James Mangold and Mark Hamill have said they want to boycott the state in the wake of its new election restrictions – but others say this is not the best way to protest.
Georgia faces calls for a possible boycott of Hollywood, this time over a controversial new electoral law signed by Republican Governor Brian Kemp on March 25th.
The new electoral law, which introduces stricter voter restrictions such as identification requirements for postal voting, limits the number of ballot boxes, and makes it illegal to give food and water to voters in line, has generated widespread criticism from constituencies and constituencies. President Biden called it “Jim Crow in the 21st Century” while Stacey Abrams called it “a reminder of Georgia’s dark past”.
It has also been denounced by many in Hollywood. Some of these outspoken industry metrics have even called for a boycott of the state, a movement that has increased and decreased over the years as other controversial laws primarily concerned with abortion and LGBTQ rights have come and gone. The impact of a boycott could be significant, however, as Hollywood regularly shoots TV shows and movies in the state and has helped build Georgia’s robust film business onto the nearly $ 10 billion industry.
Among those in Hollywood who talk the most about a boycott is Ford v Ferrari director James Mangold, who tweeted that he would not make a future movie in Georgia due to the new law. (Ford versus Ferrari shot some in Georgia.) “Georgia used cash to steal film jobs from other states where people can vote. I don’t want to act there,” wrote the director who is making the upcoming Indiana Jones movie . “The state will be irrevocably red with these new ‘laws’.”
Star Wars actor Mark Hamill backed Mangold’s call to action by posting a tweet with the hashtag #NoMoreFilminginGeorgia. Production designer François Audouy, who has worked with Mangold on several films, also said he would not design a film in Georgia as part of the new election restrictions.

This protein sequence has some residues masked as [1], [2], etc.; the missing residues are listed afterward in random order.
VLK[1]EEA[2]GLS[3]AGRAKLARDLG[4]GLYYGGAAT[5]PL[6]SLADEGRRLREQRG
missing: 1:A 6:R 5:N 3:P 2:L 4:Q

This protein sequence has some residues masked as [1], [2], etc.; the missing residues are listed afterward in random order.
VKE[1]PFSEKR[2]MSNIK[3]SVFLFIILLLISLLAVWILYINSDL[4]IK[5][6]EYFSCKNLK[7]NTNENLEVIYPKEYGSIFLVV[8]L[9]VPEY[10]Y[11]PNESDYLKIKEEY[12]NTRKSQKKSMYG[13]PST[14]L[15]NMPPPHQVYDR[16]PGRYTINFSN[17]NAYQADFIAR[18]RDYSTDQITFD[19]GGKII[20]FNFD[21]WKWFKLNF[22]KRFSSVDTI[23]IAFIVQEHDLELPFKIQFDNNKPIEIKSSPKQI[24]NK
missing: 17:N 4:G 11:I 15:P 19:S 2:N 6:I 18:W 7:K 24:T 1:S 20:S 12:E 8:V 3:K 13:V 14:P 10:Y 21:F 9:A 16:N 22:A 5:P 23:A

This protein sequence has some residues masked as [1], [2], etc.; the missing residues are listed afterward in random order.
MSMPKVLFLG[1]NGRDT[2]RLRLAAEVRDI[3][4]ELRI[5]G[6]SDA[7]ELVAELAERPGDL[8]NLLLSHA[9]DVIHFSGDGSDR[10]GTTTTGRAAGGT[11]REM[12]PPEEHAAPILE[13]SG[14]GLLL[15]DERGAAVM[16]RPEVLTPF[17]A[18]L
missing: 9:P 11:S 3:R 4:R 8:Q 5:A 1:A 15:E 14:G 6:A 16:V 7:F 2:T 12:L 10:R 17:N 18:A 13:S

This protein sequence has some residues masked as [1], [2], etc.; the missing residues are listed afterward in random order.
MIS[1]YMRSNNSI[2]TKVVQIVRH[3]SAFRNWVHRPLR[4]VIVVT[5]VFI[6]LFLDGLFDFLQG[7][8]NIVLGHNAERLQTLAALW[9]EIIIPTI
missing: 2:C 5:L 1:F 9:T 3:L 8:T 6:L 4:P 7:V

But as calls for a boycott grow, stop the movement before it gets more steam. “Please end the # BoycottGeorgia conversation,” wrote Martin Luther King Jr.’s daughter Bernice King on Twitter. “That would harm middle class workers and people struggling with poverty. And it would increase the damage of racism and classism.”
Georgia-based actor Steve Coulter, who has appeared on shows like P Valley and Yellowstone, asked Mangold to think twice before the boycott: “James … we’ve been fighting like hell here in GA for the past 4 years to get it blue We gave you two Senators. Your boycott only hurts us, the thousands of film and film actors. Think before you cancel. Please. We worked too hard. “
A local production insider from Georgia says the call for a boycott is much weaker this time. “It seems like it was a lot louder a few years ago and the ball got rolling a little faster,” says the source, who acknowledges that the cast and crew who have been unemployed for so long during the pandemic may be part of the reason other stars and studios could not jump into the boycott train right away.
This person also notes that the local film community is more willing to fight back against those pushing for business as this isn’t their first rodeo. “There are better and more effective ways to protest,” adds the source. Others are quick to point out that Georgia is home to Tyler Perry Studios, the only black-owned studio in the country.
For his part, Abrams has condemned the legislation as a “law to suppress voters against black and brown voters,” but has not yet weighed the call for a boycott. However, she has advised against it in the past. Amid anti-abortion legislation in 2019, she wrote a statement for the Los Angeles Times saying that while she respects calls for a boycott of the state, “I don’t think this is the most effective strategic choice for change” said she was writing at the time.
Newly elected Senator Raphael Warnock sharply criticized the new election restrictions – but when asked by CNN’s Dana Bash whether boycotts should be on the table, he didn’t give a resounding yes or no. “I think we all have to use our voices,” he said vaguely. “We’ll see how this all plays out, but I’m focusing on what we can do in the United States Senate.”
The call for a boycott goes beyond Hollywood. Civil rights groups have been pushing for the Masters tournament and Major League Baseball All-Star game to find new locations. According to The Boston Globe, the Major League Baseball players’ union leader said he was “looking forward” to discussing a possible move of the All-Star game out of Atlanta. Georgia-based companies Coca-Cola and Delta have also come under fire for their stance on the bill.
A similar movement grew in Hollywood two years ago in response to Georgia’s “heartbeat” termination bill, which a federal judge ruled unconstitutional last year, and a year earlier for adoption legislation against LGBTQ that former Governor Nathan Deal a Vetoed.